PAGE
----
15 thoughts

  1. Great article Sir.

    Just that online classes require a lot of self- discipline on part of the students to truly benefit from online sessions. Besides, as we know learning doesn’t happen only in the classroom. Peer learning takes place in the canteen, it takes place on the field or while just walking down the corridor to the class. This is what is probably being missed.
    But yes, I also feel that some amount of online education should continue even after F2F classes begin, especially the opportunity to get faculty and practitioners from across the globe in our classes.

    Liked by 1 person

  2. Compliments Dr. Pankaj & Dr. Sharma for highlighting the positives of online learning in HEIs.

    One wonders however if it all qualifies for the Stockholm Syndrome hubris; and you have rightly observed that “it looks like that something similar, if not exactly the same.” In fact, the ‘repercussions’ on mental and physical health’ (n=158) is the highest detractor in you survey covering 1109 respondents.

    Online learning has undoubtedly broken the geographical barriers to bring teacher/expert-student/ learner on a common virtual platform/place without (old) spatial hassles; and hence it is indeed a feature likely to stay on; and it should stay on. Yet, one wonders if online teaching has removed or reduced number of backbenchers. When 20 to 30% students video is blank at anytime in a virtual class, a conscientious teacher often wonders if they ( students behind blank screens) are around, or in the last bench of the class or emotionally disconnected! As a corollary, the case for enhanced ‘self discipline’ amongst students also needs some more robust empirical data.

    Similarly, the case for ”pedagogical maneuverability” might appear as an overstated case unless it is visibly (data supported) demonstrated.

    In all, the study deserves a big round of appreciation, acknowledgement and applause for scrutinizing this new genie (online teaching) of knowledge-skill-attitude transference called online teaching or capability building.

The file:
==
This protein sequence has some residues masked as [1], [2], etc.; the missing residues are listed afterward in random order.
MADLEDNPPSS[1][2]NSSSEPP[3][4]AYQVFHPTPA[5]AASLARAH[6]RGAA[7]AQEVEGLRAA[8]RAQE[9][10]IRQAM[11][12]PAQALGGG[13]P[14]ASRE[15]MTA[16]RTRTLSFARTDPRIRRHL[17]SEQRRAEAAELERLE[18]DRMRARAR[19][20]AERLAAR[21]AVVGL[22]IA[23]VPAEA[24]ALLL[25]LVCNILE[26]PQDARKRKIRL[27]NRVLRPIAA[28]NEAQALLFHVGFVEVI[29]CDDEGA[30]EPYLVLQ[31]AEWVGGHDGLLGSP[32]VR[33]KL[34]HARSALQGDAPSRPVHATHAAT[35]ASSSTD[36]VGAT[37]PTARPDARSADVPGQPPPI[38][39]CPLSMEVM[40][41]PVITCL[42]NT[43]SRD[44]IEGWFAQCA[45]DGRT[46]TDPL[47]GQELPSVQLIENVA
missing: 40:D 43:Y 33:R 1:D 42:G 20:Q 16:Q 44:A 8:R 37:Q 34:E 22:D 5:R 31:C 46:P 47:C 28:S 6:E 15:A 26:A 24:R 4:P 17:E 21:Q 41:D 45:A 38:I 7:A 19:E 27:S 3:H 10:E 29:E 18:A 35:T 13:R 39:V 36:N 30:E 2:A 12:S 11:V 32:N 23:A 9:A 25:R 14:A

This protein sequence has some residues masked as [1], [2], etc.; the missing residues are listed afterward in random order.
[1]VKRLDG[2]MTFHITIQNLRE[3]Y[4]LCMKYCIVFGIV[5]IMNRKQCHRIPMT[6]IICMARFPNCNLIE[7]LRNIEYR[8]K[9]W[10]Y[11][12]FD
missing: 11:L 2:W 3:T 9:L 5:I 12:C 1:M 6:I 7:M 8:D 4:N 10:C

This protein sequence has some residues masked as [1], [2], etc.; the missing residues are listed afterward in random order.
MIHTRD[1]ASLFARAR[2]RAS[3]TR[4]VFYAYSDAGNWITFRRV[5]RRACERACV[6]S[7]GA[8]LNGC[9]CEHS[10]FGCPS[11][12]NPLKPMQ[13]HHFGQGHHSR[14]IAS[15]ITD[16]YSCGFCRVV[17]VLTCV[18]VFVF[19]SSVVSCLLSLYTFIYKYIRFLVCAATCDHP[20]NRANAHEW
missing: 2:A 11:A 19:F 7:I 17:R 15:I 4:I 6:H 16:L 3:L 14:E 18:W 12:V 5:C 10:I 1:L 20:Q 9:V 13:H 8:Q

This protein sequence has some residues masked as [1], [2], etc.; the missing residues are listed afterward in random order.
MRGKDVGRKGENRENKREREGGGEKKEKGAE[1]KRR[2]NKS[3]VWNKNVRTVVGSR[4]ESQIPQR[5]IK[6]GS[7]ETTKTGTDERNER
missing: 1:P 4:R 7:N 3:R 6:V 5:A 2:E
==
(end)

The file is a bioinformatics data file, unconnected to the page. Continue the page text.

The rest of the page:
Liked by 1 person

    1. Great insight Sir .. compliments to you for such a profound review. Your observations are very apt and intriguing and no wonder if it also opens door for several further investigations .. our gratitude for your time and review.

      Like

  3. Dr. Prabhat, Compliments for this scrutiny. Viren P Singh

    On Sun, Oct 31, 2021 at 9:57 PM The Learning Corridor wrote:

    > Dr Prabhat Pankaj posted: ” COVID-19 pandemic forced teaching and learning > to go online in a big way. Teachers and students both embarked upon a > journey into several unchartered territories of online world. It all > started with difficulties and shuttle sense of negation. Then starte” >

    Liked by 1 person

  4. Great reflections and insights on teaching learning. As you have pointed out, the onus of learning has to be learner centric and not teacher centric. The online learning platforms have just facilitated these and it is going to be future way of facilitating learning. Besides, the universe is going to the campus in the real sense so one is not bounded by the barriers of physical locations. Great prospects to make teaching learning more efficient and effective.

    Liked by 1 person

  5. Just as we have embraced technology for all other purposes in life, COVID 19 and the pandemic has forced upon us to embrace technology and put it to better use. Technology has entered the Schools and the classrooms in a big way. It has now become the standard tool in the way we learn and teach and educate our children.

    I thank the authors for this wonderful piece.

    Bhutan was no exception as the country went into two lockdowns and schools shut for months together. The way forward was embracing technology. Online teaching and learning became the key ensuring children were not left behind.

    Liked by 1 person

  6. Compliments for fine article-on lessons from pandemic time e-Learning!
    It’s juxtaposition with Stockholm Syndrome makes understanding quite easy and clearer.
    Initially, we hated e-Learning and now we are all blush with our newfound love.
    Good data on 1) Student and faculty voices and 2) what is next.

    Liked by 1 person

  7. Real-time data is always effective and first-hand experience always a boon to teaching-learning, especially the challenges and the changes that had to be accommodated by the academia with the hit of the pandemic. Very well-paced writing with assimilation of ideas and data.

    Thank you, Prof. Pankaj for citing my inputs in this blog. It was a pleasure to read and my gratitude.

    Liked by 1 person